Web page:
By MITCH WEISS, HOLBROOK MOHR and MATTHEW LEE
For Anna, a 33-year-old American woman stranded in a Peruvian hotel room and out of life-saving medication to treat her auto-immune disease, the clock is ticking.
After Peru ordered its borders closed March 15 in an effort to hinder the spread of the new coronavirus, she and her husband tried to charter a plane to leave Cusco. They even planned to take with them other Americans trapped in the city nestled high in the Andes near the ancient ruins of Machu Picchu.
But the Peruvian government refused to give the plane permission to land, according to the couple, the U.S. government and airline officials. And when they asked the U.S. State Department for help, they said they were told the agency was working on the situation.
“There are other foreign governments that are able to take out their citizens, but it seems that with the U.S. there is some gridlock in the Peruvian government granting those airplanes permission to land,” Anna said. “But there are many citizens here that are just desperate to go home.”
The couple’s plight is the latest in a series of problems facing thousands of U.S. citizens trapped all over the world because of the COVID-19 pandemic. U.S. Secretary of State Mike Pompeo said last week that he has been working to repatriate Americans. But like others, Anna and her husband say they have gotten little help.
Amid outcry from congressional leaders over the Peru situation, the State Department slammed Peru on Tuesday for turning back two repatriation flights for hundreds of U.S. tourists and said it was engaging the country’s government and “advocating vigorously for the return of our citizens.” The Embassy previously coordinated with Peru on repatriation flights that brought home 700 Americans.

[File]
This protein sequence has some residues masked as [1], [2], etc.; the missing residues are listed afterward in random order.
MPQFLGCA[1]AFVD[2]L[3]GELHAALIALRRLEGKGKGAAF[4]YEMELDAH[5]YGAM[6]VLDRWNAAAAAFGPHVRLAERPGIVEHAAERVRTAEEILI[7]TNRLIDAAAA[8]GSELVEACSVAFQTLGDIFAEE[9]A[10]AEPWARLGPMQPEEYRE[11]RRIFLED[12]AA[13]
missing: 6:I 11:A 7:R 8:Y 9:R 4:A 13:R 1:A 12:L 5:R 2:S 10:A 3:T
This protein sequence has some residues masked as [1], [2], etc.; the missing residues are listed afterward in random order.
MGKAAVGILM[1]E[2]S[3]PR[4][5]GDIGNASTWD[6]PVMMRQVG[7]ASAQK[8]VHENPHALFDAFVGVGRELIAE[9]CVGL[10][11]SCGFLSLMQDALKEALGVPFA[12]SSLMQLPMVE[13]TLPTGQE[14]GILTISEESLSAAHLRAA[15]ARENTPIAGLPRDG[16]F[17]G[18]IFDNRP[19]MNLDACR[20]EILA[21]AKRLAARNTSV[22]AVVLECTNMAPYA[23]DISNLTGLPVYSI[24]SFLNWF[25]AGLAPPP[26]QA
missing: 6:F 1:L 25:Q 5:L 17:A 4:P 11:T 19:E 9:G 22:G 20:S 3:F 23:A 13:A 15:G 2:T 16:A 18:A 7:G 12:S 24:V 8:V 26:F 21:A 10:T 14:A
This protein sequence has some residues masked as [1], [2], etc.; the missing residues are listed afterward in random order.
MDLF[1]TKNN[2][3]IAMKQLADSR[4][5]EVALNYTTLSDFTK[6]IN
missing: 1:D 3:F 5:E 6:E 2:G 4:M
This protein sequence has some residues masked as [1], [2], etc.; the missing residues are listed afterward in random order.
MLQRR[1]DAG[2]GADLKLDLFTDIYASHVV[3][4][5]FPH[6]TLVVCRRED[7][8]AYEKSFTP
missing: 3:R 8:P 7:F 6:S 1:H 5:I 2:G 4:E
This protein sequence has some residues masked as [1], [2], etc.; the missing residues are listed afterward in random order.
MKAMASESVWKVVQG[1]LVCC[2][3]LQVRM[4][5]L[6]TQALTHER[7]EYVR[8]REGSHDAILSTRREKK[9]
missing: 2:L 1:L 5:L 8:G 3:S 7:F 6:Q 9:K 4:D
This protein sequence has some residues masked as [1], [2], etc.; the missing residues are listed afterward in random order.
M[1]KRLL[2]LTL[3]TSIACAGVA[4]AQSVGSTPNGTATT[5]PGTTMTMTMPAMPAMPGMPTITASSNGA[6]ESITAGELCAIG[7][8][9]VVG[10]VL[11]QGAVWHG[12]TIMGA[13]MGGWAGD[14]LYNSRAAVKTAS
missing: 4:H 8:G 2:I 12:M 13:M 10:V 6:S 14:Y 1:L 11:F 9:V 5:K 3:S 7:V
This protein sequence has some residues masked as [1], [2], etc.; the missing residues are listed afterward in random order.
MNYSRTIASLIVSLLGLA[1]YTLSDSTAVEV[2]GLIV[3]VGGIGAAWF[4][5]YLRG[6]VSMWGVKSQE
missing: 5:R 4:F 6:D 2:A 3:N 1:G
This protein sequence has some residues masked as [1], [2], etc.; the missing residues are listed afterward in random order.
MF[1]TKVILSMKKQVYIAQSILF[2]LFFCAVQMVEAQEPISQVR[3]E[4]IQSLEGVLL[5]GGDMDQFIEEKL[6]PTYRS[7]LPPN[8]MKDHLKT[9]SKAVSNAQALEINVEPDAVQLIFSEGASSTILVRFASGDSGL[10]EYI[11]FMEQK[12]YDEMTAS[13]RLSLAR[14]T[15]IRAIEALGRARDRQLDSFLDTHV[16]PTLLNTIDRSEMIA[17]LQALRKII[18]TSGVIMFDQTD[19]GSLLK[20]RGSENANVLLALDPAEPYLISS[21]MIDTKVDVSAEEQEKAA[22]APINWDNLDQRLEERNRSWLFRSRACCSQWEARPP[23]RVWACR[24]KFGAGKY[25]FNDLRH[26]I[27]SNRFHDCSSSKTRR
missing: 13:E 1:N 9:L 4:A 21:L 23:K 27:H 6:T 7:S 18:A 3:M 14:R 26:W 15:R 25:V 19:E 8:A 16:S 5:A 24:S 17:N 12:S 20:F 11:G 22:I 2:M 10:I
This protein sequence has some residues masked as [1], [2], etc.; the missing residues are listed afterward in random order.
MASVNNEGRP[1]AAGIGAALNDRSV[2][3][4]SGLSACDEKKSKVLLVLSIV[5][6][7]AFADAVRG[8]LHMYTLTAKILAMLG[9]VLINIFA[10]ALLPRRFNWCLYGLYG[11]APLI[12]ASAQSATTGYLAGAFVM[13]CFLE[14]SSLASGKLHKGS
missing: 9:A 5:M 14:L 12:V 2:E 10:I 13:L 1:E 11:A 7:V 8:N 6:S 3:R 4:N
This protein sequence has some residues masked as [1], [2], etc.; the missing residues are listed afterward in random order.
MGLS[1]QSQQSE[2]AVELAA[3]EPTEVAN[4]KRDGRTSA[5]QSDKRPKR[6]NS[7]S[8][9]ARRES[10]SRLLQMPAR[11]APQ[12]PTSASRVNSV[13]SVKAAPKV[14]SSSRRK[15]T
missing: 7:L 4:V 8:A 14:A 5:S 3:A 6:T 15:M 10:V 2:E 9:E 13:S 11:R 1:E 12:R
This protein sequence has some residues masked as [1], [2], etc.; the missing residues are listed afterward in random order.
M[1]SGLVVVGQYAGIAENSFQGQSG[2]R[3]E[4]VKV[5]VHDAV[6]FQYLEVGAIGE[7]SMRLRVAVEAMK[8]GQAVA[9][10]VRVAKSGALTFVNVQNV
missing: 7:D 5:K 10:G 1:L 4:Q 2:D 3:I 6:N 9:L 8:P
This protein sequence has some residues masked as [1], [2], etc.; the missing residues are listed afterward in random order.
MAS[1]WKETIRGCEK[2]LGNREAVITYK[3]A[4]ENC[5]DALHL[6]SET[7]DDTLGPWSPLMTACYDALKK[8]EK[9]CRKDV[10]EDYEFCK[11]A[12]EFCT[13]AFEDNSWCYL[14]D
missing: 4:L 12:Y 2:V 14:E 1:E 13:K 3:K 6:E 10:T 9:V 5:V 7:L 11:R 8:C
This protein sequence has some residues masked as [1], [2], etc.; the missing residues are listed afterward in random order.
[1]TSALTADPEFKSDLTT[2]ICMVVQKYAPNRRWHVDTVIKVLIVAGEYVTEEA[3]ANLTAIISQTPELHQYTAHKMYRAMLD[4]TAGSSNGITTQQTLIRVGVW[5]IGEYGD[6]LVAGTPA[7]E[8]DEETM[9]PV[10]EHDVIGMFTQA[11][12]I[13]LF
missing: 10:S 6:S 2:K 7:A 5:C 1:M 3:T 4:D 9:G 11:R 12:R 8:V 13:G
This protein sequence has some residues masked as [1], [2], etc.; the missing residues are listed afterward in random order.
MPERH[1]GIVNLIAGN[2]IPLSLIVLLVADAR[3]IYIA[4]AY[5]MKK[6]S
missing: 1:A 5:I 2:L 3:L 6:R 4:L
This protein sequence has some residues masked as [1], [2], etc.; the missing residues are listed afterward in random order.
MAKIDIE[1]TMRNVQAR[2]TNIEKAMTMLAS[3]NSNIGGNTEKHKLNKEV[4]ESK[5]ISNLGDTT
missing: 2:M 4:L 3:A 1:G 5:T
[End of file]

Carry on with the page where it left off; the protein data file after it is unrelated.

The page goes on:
There was no immediate comment from Peru’s foreign ministry. President Martín Vizcarra, a soft-spoken U.S. ally, was among the first in Latin America to close borders over the coronavirus pandemic, deploy the military and require people to stay in their homes. Initially he allowed waivers for chartered repatriation flights, but that ended Saturday.
The pandemic has infected more than 400,000 people around the world and killed over 18,000. The COVID-19 illness causes mild or moderate symptoms in most people, but severe, life-threatening symptoms are possible especially for the elderly or those with existing health problems — like Anna. She and her husband requested that their last names not be made public for privacy reasons related to her medical condition and out of fear of possible retaliation from Peruvian authorities.
Peru confirmed its first case of the virus March 6, three days before Anna arrived to meet her husband who was there as part of a South American trip. When Peru’s president declared an emergency and closed the country’s borders days later, they were given just 24 hours to leave.